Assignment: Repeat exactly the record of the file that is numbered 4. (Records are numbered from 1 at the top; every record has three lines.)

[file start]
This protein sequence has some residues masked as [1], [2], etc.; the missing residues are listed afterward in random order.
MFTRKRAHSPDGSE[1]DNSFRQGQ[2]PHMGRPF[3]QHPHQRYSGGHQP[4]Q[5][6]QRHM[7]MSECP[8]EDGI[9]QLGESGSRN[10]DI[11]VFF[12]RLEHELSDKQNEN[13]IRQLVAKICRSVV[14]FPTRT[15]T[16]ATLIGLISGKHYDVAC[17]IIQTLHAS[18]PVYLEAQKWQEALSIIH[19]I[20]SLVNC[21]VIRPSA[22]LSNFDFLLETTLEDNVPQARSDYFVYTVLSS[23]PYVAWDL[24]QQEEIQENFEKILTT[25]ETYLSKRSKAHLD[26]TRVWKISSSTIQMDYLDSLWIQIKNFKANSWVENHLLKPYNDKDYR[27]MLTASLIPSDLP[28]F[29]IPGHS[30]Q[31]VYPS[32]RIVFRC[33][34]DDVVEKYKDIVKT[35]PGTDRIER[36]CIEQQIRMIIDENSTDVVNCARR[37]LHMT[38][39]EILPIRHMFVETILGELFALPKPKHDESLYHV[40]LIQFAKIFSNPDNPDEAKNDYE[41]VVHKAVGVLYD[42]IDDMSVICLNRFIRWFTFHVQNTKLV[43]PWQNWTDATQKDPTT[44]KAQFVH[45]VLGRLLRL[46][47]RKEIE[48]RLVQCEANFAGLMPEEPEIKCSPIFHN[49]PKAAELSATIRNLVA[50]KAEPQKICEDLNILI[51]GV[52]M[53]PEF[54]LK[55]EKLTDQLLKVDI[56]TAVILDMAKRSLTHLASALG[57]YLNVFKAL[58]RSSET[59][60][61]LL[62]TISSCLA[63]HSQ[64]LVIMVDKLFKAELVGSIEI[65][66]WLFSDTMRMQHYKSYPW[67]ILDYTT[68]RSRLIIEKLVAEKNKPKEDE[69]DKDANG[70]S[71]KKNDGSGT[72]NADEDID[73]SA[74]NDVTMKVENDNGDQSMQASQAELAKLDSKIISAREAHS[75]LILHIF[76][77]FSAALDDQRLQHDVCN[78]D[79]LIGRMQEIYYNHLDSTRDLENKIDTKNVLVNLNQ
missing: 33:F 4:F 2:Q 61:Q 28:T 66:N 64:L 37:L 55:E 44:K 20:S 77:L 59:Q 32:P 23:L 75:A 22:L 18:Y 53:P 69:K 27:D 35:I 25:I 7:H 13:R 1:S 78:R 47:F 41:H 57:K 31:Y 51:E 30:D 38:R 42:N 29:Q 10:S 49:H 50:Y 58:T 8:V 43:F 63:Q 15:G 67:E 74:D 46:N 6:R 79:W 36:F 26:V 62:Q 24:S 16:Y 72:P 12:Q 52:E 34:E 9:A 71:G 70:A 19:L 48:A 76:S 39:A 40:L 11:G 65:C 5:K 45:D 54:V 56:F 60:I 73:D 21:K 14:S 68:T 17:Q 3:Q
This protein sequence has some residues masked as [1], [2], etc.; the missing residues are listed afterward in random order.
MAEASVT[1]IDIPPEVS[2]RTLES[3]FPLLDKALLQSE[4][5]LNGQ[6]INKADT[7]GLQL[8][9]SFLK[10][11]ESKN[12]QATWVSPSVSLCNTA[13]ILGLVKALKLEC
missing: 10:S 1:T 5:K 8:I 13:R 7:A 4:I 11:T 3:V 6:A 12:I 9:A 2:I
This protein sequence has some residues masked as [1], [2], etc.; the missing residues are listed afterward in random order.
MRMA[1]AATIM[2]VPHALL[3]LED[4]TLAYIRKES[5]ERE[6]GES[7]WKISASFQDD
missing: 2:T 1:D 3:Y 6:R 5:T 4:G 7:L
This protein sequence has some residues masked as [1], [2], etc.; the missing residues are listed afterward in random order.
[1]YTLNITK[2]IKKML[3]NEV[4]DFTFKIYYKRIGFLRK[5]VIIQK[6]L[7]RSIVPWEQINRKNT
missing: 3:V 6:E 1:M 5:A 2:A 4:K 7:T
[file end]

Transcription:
This protein sequence has some residues masked as [1], [2], etc.; the missing residues are listed afterward in random order.
[1]YTLNITK[2]IKKML[3]NEV[4]DFTFKIYYKRIGFLRK[5]VIIQK[6]L[7]RSIVPWEQINRKNT
missing: 3:V 6:E 1:M 5:A 2:A 4:K 7:T